Except for that one game where Dominique Davis clearly sold his soul for one day as a top tier QB (I will remain bitter about that anomaly for a long time), the RedBlacks were abysmal in 2019. GM Marcel Desjardins decided it was clearly Rick Campbell’s fault (and not his inability to build a roster with sufficient talent) so he’s gone and replaced by LaPolice. Now LaPo is a great hire but let’s not pretend that the talent level in Ottawa has suddenly increased… given their “stand pat” offseason strategy.

Strengths: Pretty much anybody would be an improvement over Davis. And Matt Nichols just happens to be “pretty much anybody”. Not great but with LaPo’s help, should at least make the offense quasi-respectable. They still have pretty good Cdn content (OL, Coombs, Sinopoli, Pruneau) despite some departure.

Weaknesses: There still is not a ton of talent on that roster. They were the worst team in the CFL and have only added Nichols and Micah Awe essentially. That doesn’t scream sudden turnaround to me. Their D-line is pretty meh outside of Laing and while they have a lot of “decent” offensive weapons, they lack game changers and probably have the worst receiving core in the CFL.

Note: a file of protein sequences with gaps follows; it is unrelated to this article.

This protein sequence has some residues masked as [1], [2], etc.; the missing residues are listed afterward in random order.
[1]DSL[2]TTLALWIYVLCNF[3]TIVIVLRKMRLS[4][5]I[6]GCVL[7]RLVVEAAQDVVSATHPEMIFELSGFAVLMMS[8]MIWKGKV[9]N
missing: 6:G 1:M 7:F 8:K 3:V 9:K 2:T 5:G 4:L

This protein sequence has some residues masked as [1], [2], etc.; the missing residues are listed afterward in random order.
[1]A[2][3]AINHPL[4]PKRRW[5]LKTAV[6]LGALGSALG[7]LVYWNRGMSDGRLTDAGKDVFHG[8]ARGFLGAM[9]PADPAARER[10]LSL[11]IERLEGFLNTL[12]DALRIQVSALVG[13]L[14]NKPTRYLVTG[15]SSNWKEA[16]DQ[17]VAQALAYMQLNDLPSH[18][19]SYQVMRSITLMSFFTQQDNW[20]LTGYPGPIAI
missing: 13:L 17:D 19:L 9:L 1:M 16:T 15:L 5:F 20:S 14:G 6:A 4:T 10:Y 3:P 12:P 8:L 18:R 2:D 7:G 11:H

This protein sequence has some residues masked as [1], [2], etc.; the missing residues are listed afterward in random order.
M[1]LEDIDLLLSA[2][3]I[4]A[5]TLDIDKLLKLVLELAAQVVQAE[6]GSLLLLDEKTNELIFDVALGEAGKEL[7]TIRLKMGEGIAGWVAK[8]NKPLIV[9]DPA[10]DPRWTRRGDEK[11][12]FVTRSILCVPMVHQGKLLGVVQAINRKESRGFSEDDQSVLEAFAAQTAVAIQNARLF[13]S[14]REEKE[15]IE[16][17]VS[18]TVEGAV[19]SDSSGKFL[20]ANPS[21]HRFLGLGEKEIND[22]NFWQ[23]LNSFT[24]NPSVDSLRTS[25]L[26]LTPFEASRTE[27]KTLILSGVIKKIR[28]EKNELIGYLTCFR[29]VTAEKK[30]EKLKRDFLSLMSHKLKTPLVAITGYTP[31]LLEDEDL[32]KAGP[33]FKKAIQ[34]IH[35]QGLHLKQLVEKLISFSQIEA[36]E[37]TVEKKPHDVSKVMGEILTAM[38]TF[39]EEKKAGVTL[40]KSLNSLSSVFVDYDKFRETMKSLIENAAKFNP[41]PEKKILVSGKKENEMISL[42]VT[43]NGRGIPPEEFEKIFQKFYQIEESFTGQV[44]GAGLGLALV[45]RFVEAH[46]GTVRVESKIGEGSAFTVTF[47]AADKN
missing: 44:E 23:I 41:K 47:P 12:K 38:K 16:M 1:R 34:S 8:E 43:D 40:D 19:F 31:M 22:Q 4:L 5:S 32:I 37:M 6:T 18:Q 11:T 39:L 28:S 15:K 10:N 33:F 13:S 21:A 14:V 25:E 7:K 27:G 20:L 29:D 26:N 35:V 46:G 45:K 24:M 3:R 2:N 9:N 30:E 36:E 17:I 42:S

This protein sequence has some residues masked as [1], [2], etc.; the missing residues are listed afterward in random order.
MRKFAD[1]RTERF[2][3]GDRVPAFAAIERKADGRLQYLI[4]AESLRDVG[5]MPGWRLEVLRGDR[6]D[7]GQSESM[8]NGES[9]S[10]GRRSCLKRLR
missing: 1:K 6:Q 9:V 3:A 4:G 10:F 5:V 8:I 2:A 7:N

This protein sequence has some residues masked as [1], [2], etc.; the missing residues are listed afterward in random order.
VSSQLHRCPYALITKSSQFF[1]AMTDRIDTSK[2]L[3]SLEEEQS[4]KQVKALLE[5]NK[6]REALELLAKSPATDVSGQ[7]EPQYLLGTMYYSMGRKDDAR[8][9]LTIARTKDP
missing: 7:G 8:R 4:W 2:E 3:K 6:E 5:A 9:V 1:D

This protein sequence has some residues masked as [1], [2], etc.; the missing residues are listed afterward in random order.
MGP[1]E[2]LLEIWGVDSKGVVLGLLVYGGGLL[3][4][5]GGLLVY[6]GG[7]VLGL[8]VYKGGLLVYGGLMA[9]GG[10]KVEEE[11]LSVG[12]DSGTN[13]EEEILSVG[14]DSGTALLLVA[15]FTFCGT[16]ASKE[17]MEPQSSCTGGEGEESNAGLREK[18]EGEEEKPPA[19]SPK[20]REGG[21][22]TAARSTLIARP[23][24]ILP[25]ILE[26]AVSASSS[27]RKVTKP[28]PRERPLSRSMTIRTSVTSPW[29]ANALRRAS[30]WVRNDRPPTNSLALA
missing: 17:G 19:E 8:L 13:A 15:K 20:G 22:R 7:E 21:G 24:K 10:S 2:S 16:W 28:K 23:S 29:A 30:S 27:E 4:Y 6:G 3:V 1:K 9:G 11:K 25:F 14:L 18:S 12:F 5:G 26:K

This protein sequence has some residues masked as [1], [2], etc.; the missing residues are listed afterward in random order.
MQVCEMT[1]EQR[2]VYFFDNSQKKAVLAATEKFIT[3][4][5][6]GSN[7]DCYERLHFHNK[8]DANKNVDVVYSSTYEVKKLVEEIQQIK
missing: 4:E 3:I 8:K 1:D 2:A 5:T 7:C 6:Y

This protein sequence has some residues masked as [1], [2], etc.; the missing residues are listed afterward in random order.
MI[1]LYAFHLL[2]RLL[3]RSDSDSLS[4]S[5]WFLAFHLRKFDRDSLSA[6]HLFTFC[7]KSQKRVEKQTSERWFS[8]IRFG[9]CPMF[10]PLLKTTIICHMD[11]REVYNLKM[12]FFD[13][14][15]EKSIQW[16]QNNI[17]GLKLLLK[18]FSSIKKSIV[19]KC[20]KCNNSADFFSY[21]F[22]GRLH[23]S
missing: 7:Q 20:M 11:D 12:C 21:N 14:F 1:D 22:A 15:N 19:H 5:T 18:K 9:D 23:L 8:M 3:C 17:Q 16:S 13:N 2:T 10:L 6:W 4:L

We end with the talk of the CFL offseason. Toronto seems to have been on a mission to sign pretty much everyone. I can only assume my contract offer is in the mail as well. It has led to all kinds of wild allegations of conspiracies and salary cap circumventions. If we could pause the hysteria for a second, bear in mind that half the players they have signed will be cut before the regular season starts (including most, if not all, of those big name NFL players). Also, that given how much salaries have come down across the CFL and the fact that the Argos had very few good players to keep from their 2019 season, its very likely that all the these signings do indeed fit nicely within the cap. Honestly the only thing I don’t get about all of this and the one thing no one seems to be talking about is “How was Martavius Bryant able to sign in the CFL when he is currently suspended by the NFL?” Pretty sure there is a rule specifically against that.